The Office for Standards in Education, Children's Services and Skills (OFSTED) inspects and regulates the care of children and young people, and the education and skills of learners of all ages.
An inspector came to visit for two days in June 2018 and judged the school to have maintained its GOOD categorisation, with all areas identified as GOOD.
In summary, the key findings were:
- The executive headteacher leads a dedicated staff team whose members ensure that pupils enjoy learning and achieve well. Parents and carers report how happy their children are to attend school because of the care and support that each child receives.
- The school’s strong educational partnership with the larger John Keble Church of England Primary School has supported recent improvements to the quality of teaching and learning. As a result, pupils are making increasingly strong progress in reading and writing.
- Pupils behave well in lessons and around the school. They have positive relations with the adults who work with them and with each other. Pupils attend well and enjoy coming to school to learn and play with their friends.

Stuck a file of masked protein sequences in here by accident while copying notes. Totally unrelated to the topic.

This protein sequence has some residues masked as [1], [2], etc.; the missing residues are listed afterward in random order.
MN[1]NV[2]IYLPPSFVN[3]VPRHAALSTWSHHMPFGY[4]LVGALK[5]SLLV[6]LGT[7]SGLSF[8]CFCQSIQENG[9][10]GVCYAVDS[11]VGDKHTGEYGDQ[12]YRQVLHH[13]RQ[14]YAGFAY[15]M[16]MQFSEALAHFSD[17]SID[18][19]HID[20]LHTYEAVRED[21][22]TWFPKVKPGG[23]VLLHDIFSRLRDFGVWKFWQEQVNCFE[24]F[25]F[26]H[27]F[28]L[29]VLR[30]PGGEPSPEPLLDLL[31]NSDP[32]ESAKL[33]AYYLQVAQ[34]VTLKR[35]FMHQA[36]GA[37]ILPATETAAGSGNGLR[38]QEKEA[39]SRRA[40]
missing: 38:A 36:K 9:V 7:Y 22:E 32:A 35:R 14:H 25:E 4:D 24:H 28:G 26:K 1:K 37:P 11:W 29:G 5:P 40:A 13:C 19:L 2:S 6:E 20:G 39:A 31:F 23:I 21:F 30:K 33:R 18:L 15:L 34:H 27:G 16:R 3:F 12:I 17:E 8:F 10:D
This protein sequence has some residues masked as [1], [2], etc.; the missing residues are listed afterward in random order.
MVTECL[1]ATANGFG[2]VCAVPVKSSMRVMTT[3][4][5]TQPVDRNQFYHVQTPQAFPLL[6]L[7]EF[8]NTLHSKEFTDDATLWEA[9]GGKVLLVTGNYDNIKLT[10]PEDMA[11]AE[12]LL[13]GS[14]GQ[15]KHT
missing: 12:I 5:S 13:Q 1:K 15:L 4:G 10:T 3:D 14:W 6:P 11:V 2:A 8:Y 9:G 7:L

- The many pupils who start at the school at different times of the year are helped to settle quickly and they make very strong progress, often catching up on much of the learning they have previously missed.
- A highly committed governing body supports and challenges leaders to improve the school. Governors are ambitious for pupils to reach high standards.
- Children make a successful start to school in the Reception class. They develop confident communication skills both with adults and between each other. Children quickly become competent to read, write and use numbers.
- Leaders have recently enhanced the ways in which they use teachers’ assessments to check on pupils’ progress. Additional teaching helps pupils who need to catch up, particularly disadvantaged pupils. Many of them now make secure gains in rates of progress.
- Leaders are aware that pupils do not consistently have tasks that are set at the right level of challenge. In mathematics, pupils do not have enough opportunities to apply what they know.
- Teachers and other adults help pupils to understand what they are learning. However, pupils do not know clearly the next steps that would help them to reach a higher standard in their work.
- The curriculum covers all subjects and engages pupils’ interest, but it does not provide enough opportunities for pupils to deepen their learning or to develop independence.
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